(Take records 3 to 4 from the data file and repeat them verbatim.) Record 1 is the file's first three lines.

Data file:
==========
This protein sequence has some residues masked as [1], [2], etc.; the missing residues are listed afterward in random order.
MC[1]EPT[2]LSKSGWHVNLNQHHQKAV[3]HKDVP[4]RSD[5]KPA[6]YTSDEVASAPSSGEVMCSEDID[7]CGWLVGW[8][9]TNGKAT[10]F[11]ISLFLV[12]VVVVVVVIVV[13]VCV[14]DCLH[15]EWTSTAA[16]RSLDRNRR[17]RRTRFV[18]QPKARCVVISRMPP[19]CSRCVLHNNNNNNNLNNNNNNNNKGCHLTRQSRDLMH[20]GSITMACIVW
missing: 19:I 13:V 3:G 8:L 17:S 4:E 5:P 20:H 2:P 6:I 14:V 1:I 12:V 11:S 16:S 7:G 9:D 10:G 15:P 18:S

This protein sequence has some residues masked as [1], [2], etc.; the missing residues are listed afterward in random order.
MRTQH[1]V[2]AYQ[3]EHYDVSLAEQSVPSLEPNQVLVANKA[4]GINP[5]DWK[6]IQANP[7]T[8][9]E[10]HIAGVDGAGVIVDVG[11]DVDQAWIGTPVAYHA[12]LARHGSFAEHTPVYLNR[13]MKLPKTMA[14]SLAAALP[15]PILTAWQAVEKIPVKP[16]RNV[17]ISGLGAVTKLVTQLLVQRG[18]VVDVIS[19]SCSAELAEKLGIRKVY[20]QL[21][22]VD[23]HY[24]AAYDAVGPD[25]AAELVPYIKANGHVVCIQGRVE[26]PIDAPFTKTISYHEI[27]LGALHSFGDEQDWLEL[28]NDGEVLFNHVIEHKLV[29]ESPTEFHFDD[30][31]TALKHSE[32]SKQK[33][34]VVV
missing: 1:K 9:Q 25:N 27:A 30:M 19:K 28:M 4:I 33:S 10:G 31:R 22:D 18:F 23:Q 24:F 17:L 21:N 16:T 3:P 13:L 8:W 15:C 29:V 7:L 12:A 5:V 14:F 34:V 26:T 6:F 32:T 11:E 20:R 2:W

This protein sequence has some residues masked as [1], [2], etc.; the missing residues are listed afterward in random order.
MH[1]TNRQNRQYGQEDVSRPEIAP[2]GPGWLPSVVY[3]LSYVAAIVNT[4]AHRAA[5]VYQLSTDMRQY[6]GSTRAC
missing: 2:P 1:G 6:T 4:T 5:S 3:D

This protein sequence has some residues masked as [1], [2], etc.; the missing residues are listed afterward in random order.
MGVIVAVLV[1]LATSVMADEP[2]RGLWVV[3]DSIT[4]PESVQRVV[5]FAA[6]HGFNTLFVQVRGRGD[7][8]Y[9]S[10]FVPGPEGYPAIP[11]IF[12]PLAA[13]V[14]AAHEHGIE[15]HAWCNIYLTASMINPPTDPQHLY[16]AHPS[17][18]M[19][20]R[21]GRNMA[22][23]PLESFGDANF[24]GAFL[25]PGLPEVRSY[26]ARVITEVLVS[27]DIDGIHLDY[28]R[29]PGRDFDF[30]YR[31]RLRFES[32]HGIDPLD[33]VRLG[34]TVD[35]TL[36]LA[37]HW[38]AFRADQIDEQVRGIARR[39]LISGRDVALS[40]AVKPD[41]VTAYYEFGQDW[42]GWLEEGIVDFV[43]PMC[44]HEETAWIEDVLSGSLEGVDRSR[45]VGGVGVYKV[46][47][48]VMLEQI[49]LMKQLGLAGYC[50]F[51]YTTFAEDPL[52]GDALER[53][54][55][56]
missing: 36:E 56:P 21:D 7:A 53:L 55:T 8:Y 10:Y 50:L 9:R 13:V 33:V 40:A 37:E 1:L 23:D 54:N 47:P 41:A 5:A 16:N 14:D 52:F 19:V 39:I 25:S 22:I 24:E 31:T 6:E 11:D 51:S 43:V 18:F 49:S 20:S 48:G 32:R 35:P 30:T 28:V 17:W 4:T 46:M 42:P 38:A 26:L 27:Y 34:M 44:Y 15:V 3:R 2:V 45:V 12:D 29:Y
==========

This protein sequence has some residues masked as [1], [2], etc.; the missing residues are listed afterward in random order.
MH[1]TNRQNRQYGQEDVSRPEIAP[2]GPGWLPSVVY[3]LSYVAAIVNT[4]AHRAA[5]VYQLSTDMRQY[6]GSTRAC
missing: 2:P 1:G 6:T 4:T 5:S 3:D

This protein sequence has some residues masked as [1], [2], etc.; the missing residues are listed afterward in random order.
MGVIVAVLV[1]LATSVMADEP[2]RGLWVV[3]DSIT[4]PESVQRVV[5]FAA[6]HGFNTLFVQVRGRGD[7][8]Y[9]S[10]FVPGPEGYPAIP[11]IF[12]PLAA[13]V[14]AAHEHGIE[15]HAWCNIYLTASMINPPTDPQHLY[16]AHPS[17][18]M[19][20]R[21]GRNMA[22][23]PLESFGDANF[24]GAFL[25]PGLPEVRSY[26]ARVITEVLVS[27]DIDGIHLDY[28]R[29]PGRDFDF[30]YR[31]RLRFES[32]HGIDPLD[33]VRLG[34]TVD[35]TL[36]LA[37]HW[38]AFRADQIDEQVRGIARR[39]LISGRDVALS[40]AVKPD[41]VTAYYEFGQDW[42]GWLEEGIVDFV[43]PMC[44]HEETAWIEDVLSGSLEGVDRSR[45]VGGVGVYKV[46][47][48]VMLEQI[49]LMKQLGLAGYC[50]F[51]YTTFAEDPL[52]GDALER[53][54][55][56]
missing: 36:E 56:P 21:D 7:A 53:L 55:T 8:Y 10:Y 50:L 9:R 13:V 33:V 40:A 37:E 1:L 23:D 54:N 47:P 41:A 5:A 16:N 14:D 52:F 19:V 39:I 25:S 22:I 24:E 31:T 6:E 11:D 51:S 43:V 18:F 49:S 20:S 48:G 32:R 35:P 30:T 28:V 17:W 4:T 46:M 42:P 38:A 26:L 27:Y 34:M 44:Y 15:V 3:R 2:V 45:V 12:D 29:Y